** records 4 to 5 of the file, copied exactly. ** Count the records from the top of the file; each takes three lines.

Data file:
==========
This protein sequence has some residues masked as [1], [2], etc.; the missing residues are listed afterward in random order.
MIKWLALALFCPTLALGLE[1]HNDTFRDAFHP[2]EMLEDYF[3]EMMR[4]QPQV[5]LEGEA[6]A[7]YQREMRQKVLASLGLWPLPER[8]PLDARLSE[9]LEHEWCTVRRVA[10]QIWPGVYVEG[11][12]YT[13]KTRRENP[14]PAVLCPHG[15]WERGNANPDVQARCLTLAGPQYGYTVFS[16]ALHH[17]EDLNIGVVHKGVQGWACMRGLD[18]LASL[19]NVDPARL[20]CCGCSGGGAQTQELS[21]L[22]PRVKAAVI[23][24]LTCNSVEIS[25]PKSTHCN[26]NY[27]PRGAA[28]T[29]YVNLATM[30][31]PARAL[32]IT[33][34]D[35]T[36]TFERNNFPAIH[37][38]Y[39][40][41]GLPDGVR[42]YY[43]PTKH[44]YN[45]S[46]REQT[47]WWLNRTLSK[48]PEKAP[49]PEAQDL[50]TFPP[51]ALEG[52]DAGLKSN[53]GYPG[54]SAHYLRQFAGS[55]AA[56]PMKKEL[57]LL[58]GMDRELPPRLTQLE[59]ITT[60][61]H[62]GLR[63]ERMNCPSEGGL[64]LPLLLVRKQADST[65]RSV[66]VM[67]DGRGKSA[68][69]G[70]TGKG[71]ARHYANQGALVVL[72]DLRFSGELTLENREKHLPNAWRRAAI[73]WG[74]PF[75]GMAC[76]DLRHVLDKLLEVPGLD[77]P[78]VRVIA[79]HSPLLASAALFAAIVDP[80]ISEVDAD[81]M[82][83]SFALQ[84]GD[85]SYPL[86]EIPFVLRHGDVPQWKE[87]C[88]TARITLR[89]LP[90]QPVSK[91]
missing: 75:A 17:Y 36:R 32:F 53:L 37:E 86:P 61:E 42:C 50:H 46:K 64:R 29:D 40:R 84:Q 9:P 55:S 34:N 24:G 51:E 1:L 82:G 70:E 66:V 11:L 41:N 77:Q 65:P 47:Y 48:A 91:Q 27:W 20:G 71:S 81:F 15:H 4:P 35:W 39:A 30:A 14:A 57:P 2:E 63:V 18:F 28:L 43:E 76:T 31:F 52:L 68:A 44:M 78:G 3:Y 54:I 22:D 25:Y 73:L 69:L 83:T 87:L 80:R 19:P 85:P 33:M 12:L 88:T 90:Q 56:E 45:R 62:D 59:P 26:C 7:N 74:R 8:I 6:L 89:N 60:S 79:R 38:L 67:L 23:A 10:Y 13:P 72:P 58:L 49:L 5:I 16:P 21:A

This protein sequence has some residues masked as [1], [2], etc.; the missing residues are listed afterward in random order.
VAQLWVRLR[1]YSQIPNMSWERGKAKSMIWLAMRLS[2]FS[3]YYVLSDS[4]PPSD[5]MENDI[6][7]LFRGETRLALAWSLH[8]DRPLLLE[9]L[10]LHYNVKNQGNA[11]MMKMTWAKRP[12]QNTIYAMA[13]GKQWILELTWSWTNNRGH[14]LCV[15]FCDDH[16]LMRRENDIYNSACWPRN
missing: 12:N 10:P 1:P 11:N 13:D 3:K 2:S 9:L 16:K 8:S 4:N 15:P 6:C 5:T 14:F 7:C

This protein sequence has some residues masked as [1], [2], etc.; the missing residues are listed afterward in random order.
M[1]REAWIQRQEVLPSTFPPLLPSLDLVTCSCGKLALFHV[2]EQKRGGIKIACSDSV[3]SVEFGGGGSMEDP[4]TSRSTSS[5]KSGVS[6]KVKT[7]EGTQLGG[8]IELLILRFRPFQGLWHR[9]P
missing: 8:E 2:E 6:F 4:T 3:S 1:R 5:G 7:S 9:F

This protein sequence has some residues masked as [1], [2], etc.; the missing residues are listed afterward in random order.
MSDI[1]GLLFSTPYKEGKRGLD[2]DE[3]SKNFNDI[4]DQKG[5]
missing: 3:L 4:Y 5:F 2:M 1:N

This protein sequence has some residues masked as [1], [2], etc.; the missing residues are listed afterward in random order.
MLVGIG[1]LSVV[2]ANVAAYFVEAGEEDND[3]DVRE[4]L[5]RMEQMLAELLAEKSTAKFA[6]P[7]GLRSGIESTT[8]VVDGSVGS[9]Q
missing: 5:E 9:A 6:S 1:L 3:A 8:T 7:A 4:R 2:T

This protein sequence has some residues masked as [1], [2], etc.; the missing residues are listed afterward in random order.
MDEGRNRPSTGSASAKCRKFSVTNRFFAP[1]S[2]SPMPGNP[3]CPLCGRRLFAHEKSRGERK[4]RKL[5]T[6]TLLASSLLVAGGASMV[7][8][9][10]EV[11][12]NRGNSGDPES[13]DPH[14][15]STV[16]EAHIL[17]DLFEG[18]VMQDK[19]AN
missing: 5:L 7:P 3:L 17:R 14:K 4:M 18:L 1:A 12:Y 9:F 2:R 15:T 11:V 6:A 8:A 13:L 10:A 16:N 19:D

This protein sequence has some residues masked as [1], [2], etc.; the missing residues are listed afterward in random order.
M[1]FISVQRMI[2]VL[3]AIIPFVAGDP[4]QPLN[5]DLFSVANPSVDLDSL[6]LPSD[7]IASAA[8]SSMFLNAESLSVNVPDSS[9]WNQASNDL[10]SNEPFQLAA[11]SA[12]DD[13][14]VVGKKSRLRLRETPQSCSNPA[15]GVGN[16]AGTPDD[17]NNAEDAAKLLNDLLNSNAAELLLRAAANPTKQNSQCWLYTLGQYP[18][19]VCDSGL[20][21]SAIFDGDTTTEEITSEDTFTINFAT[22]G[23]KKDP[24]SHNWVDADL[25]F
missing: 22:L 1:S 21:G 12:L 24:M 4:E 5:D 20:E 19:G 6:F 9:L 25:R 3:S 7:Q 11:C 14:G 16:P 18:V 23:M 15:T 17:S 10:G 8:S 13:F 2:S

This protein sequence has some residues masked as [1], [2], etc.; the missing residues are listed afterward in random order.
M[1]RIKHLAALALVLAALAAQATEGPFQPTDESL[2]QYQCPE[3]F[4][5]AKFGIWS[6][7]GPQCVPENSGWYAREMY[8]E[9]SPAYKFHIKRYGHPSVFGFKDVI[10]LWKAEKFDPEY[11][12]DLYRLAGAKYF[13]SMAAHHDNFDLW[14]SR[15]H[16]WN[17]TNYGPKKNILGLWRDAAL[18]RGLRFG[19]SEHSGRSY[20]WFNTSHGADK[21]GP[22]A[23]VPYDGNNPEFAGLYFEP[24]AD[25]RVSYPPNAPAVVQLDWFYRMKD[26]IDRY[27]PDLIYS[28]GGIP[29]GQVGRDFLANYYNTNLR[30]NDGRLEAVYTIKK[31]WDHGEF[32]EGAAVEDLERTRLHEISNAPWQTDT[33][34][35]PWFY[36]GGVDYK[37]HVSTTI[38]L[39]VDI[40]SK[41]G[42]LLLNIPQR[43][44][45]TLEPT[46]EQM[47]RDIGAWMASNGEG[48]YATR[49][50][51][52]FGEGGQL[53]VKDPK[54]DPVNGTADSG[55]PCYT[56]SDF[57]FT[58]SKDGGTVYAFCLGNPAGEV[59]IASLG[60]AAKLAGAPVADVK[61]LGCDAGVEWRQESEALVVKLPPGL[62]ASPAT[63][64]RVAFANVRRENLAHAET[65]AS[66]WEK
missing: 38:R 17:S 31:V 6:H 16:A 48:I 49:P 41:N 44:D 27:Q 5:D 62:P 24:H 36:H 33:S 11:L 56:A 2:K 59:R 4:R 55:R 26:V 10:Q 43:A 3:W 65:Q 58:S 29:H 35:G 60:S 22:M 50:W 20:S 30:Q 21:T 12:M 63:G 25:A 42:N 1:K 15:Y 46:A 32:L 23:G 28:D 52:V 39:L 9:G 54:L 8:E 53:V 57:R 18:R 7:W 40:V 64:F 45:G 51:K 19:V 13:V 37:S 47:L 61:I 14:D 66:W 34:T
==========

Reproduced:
This protein sequence has some residues masked as [1], [2], etc.; the missing residues are listed afterward in random order.
MSDI[1]GLLFSTPYKEGKRGLD[2]DE[3]SKNFNDI[4]DQKG[5]
missing: 3:L 4:Y 5:F 2:M 1:N

This protein sequence has some residues masked as [1], [2], etc.; the missing residues are listed afterward in random order.
MLVGIG[1]LSVV[2]ANVAAYFVEAGEEDND[3]DVRE[4]L[5]RMEQMLAELLAEKSTAKFA[6]P[7]GLRSGIESTT[8]VVDGSVGS[9]Q
missing: 5:E 9:A 6:S 1:L 3:A 8:T 7:A 4:R 2:T